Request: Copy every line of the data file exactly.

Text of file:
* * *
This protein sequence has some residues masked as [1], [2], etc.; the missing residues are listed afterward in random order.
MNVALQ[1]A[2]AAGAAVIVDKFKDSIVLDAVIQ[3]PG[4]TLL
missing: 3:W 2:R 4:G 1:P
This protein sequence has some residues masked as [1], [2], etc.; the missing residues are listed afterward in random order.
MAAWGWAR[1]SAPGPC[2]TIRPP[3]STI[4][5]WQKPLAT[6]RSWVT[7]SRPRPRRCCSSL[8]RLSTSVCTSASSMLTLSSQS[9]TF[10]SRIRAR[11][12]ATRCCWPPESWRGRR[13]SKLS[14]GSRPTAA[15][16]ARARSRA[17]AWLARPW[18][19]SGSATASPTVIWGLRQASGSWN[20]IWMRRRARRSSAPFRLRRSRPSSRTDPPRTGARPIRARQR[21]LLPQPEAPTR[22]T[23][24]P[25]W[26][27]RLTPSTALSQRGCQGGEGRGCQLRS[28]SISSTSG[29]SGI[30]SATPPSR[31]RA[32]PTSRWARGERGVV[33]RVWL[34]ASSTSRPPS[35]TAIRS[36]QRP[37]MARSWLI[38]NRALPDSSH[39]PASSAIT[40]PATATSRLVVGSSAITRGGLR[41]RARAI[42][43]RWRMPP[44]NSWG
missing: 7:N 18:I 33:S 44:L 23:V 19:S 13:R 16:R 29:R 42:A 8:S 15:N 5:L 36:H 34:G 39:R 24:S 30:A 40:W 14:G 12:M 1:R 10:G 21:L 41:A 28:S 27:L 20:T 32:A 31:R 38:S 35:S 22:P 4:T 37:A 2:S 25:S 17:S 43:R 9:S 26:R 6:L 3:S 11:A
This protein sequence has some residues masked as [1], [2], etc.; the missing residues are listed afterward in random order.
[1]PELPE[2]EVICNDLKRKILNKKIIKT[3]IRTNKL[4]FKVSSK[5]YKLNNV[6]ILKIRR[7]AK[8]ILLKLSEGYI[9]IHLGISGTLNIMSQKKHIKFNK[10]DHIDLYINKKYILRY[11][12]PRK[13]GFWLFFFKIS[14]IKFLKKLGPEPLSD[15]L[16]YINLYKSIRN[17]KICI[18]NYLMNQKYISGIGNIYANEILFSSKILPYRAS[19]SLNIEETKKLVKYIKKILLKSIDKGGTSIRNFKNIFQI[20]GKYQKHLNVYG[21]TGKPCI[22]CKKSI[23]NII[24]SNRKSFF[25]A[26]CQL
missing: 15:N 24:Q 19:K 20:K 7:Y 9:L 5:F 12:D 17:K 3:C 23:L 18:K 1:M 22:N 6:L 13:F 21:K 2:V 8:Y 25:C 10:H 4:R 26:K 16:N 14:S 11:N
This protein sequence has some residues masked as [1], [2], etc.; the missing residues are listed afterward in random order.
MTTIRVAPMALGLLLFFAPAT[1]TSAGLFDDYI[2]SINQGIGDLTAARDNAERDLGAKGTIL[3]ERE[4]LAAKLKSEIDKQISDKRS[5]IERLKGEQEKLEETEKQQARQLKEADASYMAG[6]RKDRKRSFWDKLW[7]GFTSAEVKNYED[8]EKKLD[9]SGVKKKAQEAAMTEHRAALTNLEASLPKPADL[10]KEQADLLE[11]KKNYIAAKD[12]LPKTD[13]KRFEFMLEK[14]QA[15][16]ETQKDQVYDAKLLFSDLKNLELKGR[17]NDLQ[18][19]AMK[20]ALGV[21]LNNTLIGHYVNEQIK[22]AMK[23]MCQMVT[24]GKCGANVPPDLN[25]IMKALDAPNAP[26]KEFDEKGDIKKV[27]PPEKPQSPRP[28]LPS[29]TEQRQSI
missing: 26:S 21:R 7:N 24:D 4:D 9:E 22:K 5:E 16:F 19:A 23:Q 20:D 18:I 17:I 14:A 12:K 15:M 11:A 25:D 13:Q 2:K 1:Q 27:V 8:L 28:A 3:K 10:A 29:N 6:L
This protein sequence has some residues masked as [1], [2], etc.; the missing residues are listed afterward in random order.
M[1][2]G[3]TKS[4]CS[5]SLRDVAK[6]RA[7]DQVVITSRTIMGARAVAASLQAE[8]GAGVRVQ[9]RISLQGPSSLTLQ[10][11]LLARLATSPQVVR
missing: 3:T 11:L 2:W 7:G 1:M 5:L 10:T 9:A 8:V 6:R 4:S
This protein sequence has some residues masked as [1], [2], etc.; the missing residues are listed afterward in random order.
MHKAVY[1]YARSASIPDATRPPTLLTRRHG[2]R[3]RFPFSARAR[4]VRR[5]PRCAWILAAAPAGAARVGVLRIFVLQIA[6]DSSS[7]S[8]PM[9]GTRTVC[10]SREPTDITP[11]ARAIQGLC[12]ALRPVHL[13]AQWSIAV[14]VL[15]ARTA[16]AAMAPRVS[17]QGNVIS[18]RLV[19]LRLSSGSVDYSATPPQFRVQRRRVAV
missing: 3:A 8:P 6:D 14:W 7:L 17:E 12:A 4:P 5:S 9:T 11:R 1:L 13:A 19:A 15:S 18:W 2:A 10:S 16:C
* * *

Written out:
This protein sequence has some residues masked as [1], [2], etc.; the missing residues are listed afterward in random order.
MNVALQ[1]A[2]AAGAAVIVDKFKDSIVLDAVIQ[3]PG[4]TLL
missing: 3:W 2:R 4:G 1:P
This protein sequence has some residues masked as [1], [2], etc.; the missing residues are listed afterward in random order.
MAAWGWAR[1]SAPGPC[2]TIRPP[3]STI[4][5]WQKPLAT[6]RSWVT[7]SRPRPRRCCSSL[8]RLSTSVCTSASSMLTLSSQS[9]TF[10]SRIRAR[11][12]ATRCCWPPESWRGRR[13]SKLS[14]GSRPTAA[15][16]ARARSRA[17]AWLARPW[18][19]SGSATASPTVIWGLRQASGSWN[20]IWMRRRARRSSAPFRLRRSRPSSRTDPPRTGARPIRARQR[21]LLPQPEAPTR[22]T[23][24]P[25]W[26][27]RLTPSTALSQRGCQGGEGRGCQLRS[28]SISSTSG[29]SGI[30]SATPPSR[31]RA[32]PTSRWARGERGVV[33]RVWL[34]ASSTSRPPS[35]TAIRS[36]QRP[37]MARSWLI[38]NRALPDSSH[39]PASSAIT[40]PATATSRLVVGSSAITRGGLR[41]RARAI[42][43]RWRMPP[44]NSWG
missing: 7:N 18:I 33:S 44:L 23:V 19:S 13:R 16:R 29:R 42:A 8:S 15:N 5:L 36:H 34:G 39:R 24:S 30:A 40:W 14:G 12:M 1:R 10:G 21:L 41:A 28:S 27:L 20:T 32:A 31:R 38:S 35:S 22:P 4:T 37:A 2:S 25:S 17:S 43:R 9:S 26:R 6:L 3:S 11:A
This protein sequence has some residues masked as [1], [2], etc.; the missing residues are listed afterward in random order.
[1]PELPE[2]EVICNDLKRKILNKKIIKT[3]IRTNKL[4]FKVSSK[5]YKLNNV[6]ILKIRR[7]AK[8]ILLKLSEGYI[9]IHLGISGTLNIMSQKKHIKFNK[10]DHIDLYINKKYILRY[11][12]PRK[13]GFWLFFFKIS[14]IKFLKKLGPEPLSD[15]L[16]YINLYKSIRN[17]KICI[18]NYLMNQKYISGIGNIYANEILFSSKILPYRAS[19]SLNIEETKKLVKYIKKILLKSIDKGGTSIRNFKNIFQI[20]GKYQKHLNVYG[21]TGKPCI[22]CKKSI[23]NII[24]SNRKSFF[25]A[26]CQL
missing: 15:N 24:Q 19:K 20:K 7:Y 9:L 5:F 12:D 17:K 3:C 23:L 18:K 1:M 22:N 6:L 13:F 21:K 2:V 8:Y 25:C 10:H 4:R 26:K 16:N 14:S 11:N
This protein sequence has some residues masked as [1], [2], etc.; the missing residues are listed afterward in random order.
MTTIRVAPMALGLLLFFAPAT[1]TSAGLFDDYI[2]SINQGIGDLTAARDNAERDLGAKGTIL[3]ERE[4]LAAKLKSEIDKQISDKRS[5]IERLKGEQEKLEETEKQQARQLKEADASYMAG[6]RKDRKRSFWDKLW[7]GFTSAEVKNYED[8]EKKLD[9]SGVKKKAQEAAMTEHRAALTNLEASLPKPADL[10]KEQADLLE[11]KKNYIAAKD[12]LPKTD[13]KRFEFMLEK[14]QA[15][16]ETQKDQVYDAKLLFSDLKNLELKGR[17]NDLQ[18][19]AMK[20]ALGV[21]LNNTLIGHYVNEQIK[22]AMK[23]MCQMVT[24]GKCGANVPPDLN[25]IMKALDAPNAP[26]KEFDEKGDIKKV[27]PPEKPQSPRP[28]LPS[29]TEQRQSI
missing: 26:S 21:R 7:N 24:D 4:D 9:E 22:K 5:E 16:F 19:A 23:Q 20:D 18:I 17:I 14:A 12:K 15:M 11:A 25:D 13:Q 2:K 1:Q 27:V 8:L 28:A 3:K 10:A 29:N 6:L
This protein sequence has some residues masked as [1], [2], etc.; the missing residues are listed afterward in random order.
M[1][2]G[3]TKS[4]CS[5]SLRDVAK[6]RA[7]DQVVITSRTIMGARAVAASLQAE[8]GAGVRVQ[9]RISLQGPSSLTLQ[10][11]LLARLATSPQVVR
missing: 3:T 11:L 2:W 7:G 1:M 5:L 10:T 9:A 8:V 6:R 4:S
This protein sequence has some residues masked as [1], [2], etc.; the missing residues are listed afterward in random order.
MHKAVY[1]YARSASIPDATRPPTLLTRRHG[2]R[3]RFPFSARAR[4]VRR[5]PRCAWILAAAPAGAARVGVLRIFVLQIA[6]DSSS[7]S[8]PM[9]GTRTVC[10]SREPTDITP[11]ARAIQGLC[12]ALRPVHL[13]AQWSIAV[14]VL[15]ARTA[16]AAMAPRVS[17]QGNVIS[18]RLV[19]LRLSSGSVDYSATPPQFRVQRRRVAV
missing: 3:A 8:P 6:D 14:W 7:L 17:E 12:A 4:P 5:S 9:T 11:R 1:L 13:A 19:A 15:S 18:W 2:A 10:S 16:C